Following the 2008 global financial crisis, Cambodia experienced a resurgence in economic growth, driven largely by a renewed inflow of foreign direct investment (FDI) across various sectors, notably garment and textile, tourism, and construction and real estate. The growth was particularly marked by substantial investment from China prior to the Covid-19 outbreak in 2020.

The 2022 Economic Census, released in January 2024, provided insights into the pandemic’s impact. Among the affected establishments, 587,793 (34.8%) reported lower revenues in 2022; 433,703 (26.6%) experienced increased expenditures; 212,760 (12.6%) saw declines in market demand; and 153,878 (9.1%) faced a shortage of working capital.

On December 22, 2022, the government launched “The Strategic Framework and Programmes for Economic Recovery in the Context of Living with Covid-19 in a New Normal 2021-23”.

The initiative aims to foster resilient socio-economic growth in the medium and long term, providing a roadmap for implementing government strategies and specific actions.

The central bank acknowledged the government’s effective health policy and management of the pandemic, which facilitated the resumption of domestic economic activities in 2022.

The introduction of economic and financial measures, including the strategic framework and relaxation of regulatory forbearance in the banking sector, played an important role in accelerating the country’s economic recovery.

The Ministry of Social Affairs, Veterans and Youth Rehabilitation reported that over $1.305 billion was allocated for five social protection initiatives during the pandemic. By October 24 last year, $1.213 billion had been expended to support 698,585 households, and from December 2022 to July 2023, an additional $44 million was spent assisting 495,307 households affected by inflationary pressures.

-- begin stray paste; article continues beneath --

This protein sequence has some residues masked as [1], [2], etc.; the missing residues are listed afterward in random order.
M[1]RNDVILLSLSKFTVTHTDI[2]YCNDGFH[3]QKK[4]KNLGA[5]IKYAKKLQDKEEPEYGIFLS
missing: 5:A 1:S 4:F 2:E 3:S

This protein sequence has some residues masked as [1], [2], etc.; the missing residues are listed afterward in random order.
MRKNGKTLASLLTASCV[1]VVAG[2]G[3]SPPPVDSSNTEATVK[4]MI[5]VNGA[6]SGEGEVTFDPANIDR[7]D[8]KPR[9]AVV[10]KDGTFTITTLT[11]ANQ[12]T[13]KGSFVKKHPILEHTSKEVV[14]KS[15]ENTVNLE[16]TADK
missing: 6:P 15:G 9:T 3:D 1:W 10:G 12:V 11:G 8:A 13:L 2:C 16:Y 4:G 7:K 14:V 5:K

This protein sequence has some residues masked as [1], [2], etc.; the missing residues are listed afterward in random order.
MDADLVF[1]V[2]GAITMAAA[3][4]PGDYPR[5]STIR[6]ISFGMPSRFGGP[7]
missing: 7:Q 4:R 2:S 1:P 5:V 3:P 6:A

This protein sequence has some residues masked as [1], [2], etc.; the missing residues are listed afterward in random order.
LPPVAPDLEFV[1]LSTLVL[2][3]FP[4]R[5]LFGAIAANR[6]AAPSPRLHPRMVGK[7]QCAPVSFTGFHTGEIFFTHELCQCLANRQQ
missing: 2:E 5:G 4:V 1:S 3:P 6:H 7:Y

In 2023, the government released $250 million for direct loans from the state-owned Small and Medium Enterprise Bank of Cambodia Plc (SME Bank) and the Agricultural and Rural Development Bank (ARDB) for key sectors like agriculture and ecotourism. 

As of early 2024, SME Bank had extended loans to approximately 3,200 enterprises, totalling about $490 million.

Additionally, the Credit Guarantee Corporation of Cambodia Plc (CGCC) was established on September 1, 2020, and its $200 million Business Recovery Guarantee Scheme (BRGS) launched on March 29, 2021. By November 30, 2023, the corporation had issued 1,880 letters of guarantee (LG) for loans amounting to $159.69 million, supporting micro, small and medium enterprises (MSMEs) affected by the pandemic.

Cambodia’s ambitious plan

On August 24, 2023, upon the inauguration of the seventh-mandate government, Prime Minister Hun Manet, introduced its five-year Pentagonal Strategy-Phase I. The ambitious plan aims to elevate Cambodia to an upper-middle-income country by 2030 and to high-income status by 2050. 

During the launch, Manet reflected on Cambodia’s past 25 years, a period focused on post-war reconstruction, and set forth a vision for the next 25 to build a stronger nation. The strategy comprises five phases, with the first emphasising five key priorities: roads, people, water, electricity and technology.

The premier elaborated that the first phase of the strategy is designed to foster crisis-resilient economic growth, generate employment, reduce poverty, enhance governance and public institutions, and ensure sustainable socio-economic development.

The government recently unveiled a 10-year roadmap for the Master Plan on Cambodian Transit and Logistics System 2023-33. The plan prioritises approximately 174 projects, with an estimated investment cost of $36.679 billion. 

The undertakings span a wide range of areas, including 94 road, eight railway, 23 waterway transport, 20 sea transport, 10 air transportation, 15 logistics system and four other infrastructure development projects. 

Among these, approximately 90 are short and medium-term projects, while the remaining are long-term initiatives, all aiming to integrate various modes of transportation and connect to logistics centres.

Having covered business and economic news in Cambodia, the region and globally over the past decades, The Post’s economic reports will continue to serve as a valuable reference for academics, researchers, businesspeople, investors and the general public in the future.